Diagnostic and Therapeutic Applications of a Novel Plasma Metabolite, Nicotinamide Mononucleotide (NMN), for Age-Associated Metabolic Complications in Humans (2nd year)

Shin-ichiro Imai M.D., Ph.D.


Project Overview:
This proposal aims to understand the importance of a new metabolic regulatory system termed systemic NAD biosynthesis in predicting and extending the health span in humans and to explore the potential of nicotinamide mononucleotide (NMN), a key chemical in this systemic NAD biosynthesis system, as a biomarker of aging and a therapeutic agent to prevent and treat age-associated metabolic complications, such as obesity and type 2 diabetes, in humans.

Nicotinamide adenine dinucleotide (NAD) is an important chemical that functions as an essential currency for cellular energy metabolism in all living organisms. In mammals, nicotinamide (a form of vitamin B3) is a major substrate to synthesize NAD, and NMN is a critical intermediate that is synthesized from nicotinamide. Nicotinamide phosphoribosyltransferase (NAMPT) is the key enzyme that catalyzes the conversion from nicotinamide to NMN.

In our previous studies, we have demonstrated that NAMPT functions both inside and outside the cells and plays a critical role in maintaining normal insulin secretion in pancreatic cells. Strikingly, NMN, a product of the NAMPT reaction, circulates in mouse and human blood, and cells depend on circulating NMN to maintain their function. We have also found that plasma NMN levels decrease over age in mice and that NMN administration improves glucose metabolism in aged, diabetic mice. In this proposal, therefore, we hypothesize that plasma NMN levels might serve as a novel functional biomarker to predict the risks of age-associated metabolic complications, such as obesity and type 2 diabetes, and that NMN administration might be an effective intervention to prevent/treat those age-associated complications in mice and humans.

To address this hypothesis, we will: 1) examine whether a genetic manipulation that decreases NAMPT levels accelerates the development of metabolic complications over age or under a high-fat diet (HFD) in mice; and 2) examine whether plasma NMN levels can be used as an effective biomarker to assess the risk of age-associated metabolic complications by measuring NMN levels in plasma samples from human obese non-diabetic subjects ages 30s-60s and analyzing the relationship between systemic NAD biosynthesis and metabolic parameters in those human subjects.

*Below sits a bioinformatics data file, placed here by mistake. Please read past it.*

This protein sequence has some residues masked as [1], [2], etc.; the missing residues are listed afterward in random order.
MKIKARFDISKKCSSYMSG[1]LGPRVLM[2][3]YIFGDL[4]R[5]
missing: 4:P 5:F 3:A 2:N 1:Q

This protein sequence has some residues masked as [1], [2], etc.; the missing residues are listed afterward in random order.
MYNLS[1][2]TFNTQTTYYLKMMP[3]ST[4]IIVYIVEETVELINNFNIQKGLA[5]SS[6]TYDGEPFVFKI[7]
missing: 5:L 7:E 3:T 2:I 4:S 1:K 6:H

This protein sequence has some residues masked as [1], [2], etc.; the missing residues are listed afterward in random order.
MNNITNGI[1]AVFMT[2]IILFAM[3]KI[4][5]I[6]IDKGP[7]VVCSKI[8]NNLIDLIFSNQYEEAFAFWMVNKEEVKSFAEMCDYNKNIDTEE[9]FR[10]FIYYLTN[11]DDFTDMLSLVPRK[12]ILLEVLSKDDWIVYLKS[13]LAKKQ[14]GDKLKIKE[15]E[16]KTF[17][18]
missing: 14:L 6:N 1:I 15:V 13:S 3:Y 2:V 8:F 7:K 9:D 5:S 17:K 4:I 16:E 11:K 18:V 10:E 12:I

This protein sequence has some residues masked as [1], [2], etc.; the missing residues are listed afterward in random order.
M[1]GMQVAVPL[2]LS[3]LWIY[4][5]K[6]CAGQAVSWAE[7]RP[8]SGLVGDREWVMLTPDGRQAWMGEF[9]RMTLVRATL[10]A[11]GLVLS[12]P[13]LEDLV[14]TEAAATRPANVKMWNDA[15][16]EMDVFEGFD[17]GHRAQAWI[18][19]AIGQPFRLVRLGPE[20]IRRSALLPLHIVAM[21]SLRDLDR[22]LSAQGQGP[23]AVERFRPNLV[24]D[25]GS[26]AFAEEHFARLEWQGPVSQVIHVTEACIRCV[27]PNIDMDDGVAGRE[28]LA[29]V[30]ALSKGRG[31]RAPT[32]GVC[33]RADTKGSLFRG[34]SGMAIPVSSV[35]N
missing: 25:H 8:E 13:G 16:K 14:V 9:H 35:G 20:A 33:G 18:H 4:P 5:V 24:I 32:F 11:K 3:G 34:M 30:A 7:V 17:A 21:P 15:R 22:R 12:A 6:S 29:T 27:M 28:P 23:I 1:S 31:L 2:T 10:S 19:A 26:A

We have made important findings from mouse studies outlined in Specific Aim (1) in the first budgetary year and will therefore focus on human studies proposed in Specific Aim (2) in the second budgetary year. These studies should provide new, critical insights into the physiological significance of systemic NAD biosynthesis and therapeutic applications of NMN for metabolism and aging in mice and humans.


Final Report Abstract
This study aimed to understand the importance of systemic NAD biosynthesis regulated by nicotinamide phosphoribosyltransferase (NAMPT), a key NAD biosynthetic enzyme, in predicting and extending the health span in humans and to explore the potential of nicotinamide mononucleotide (NMN), a product of the NAMPT reaction and a novel metabolite in mouse and human plasma, as a biomarker of aging and a therapeutic agent to prevent and treat age-associated metabolic complications, such as type 2 diabetes, in humans. In our previous studies, we have demonstrated that NAMPT functions as an intra- and extracellular NAD biosynthetic enzyme and plays a critical role in maintaining normal NAD biosynthesis and glucose-stimulated insulin secretion in pancreatic β cells. We also found that plasma NMN levels decrease over age in mice. In this study, therefore, we hypothesized that plasma NMN levels might serve as a novel functional biomarker to predict the risks of age-associated metabolic complications and that NMN administration might be an effective intervention to prevent/treat those age-associated complications, such as type 2 diabetes, in mice and humans.

To address this hypothesis, we conducted both mouse and human studies. In the mouse study [SPECIFIC AIM (1)], we examined the importance of NAMPT-mediated NAD biosynthesis in the pathogenesis of high-fat diet (HFD)- and age-induced type 2 diabetes. We successfully demonstrated that both HFD and aging compromise NAMPT-mediated NAD biosynthesis, contributing to the pathogenesis of diet- and age-induced type 2 diabetes. Short-term NMN administration dramatically ameliorated the pathophysiology of type 2 diabetes, partly through SIRT1 activation, providing proof of the concept that promoting NAD biosynthesis by administering NMN can be an effective nutriceutical anti-aging intervention.

In the human study [SPECIFIC AIM (2)], we measured plasma NMN levels in 40 obese non-diabetic human subjects and analyzed possible relationships between plasma NMN levels and various metabolic parameters. Whereas this initial assessment failed to show any significant correlations, the study provided critical information to set up the next human study that will look much deeper into the dynamics of NAMPT-mediated systemic NAD biosynthesis in humans. Therefore, these findings clearly provide new insights into the physiological significance of NAMPT-mediated systemic NAD biosynthesis and therapeutic applications of NMN for metabolism and aging in rodents and humans. Read the full Final Report.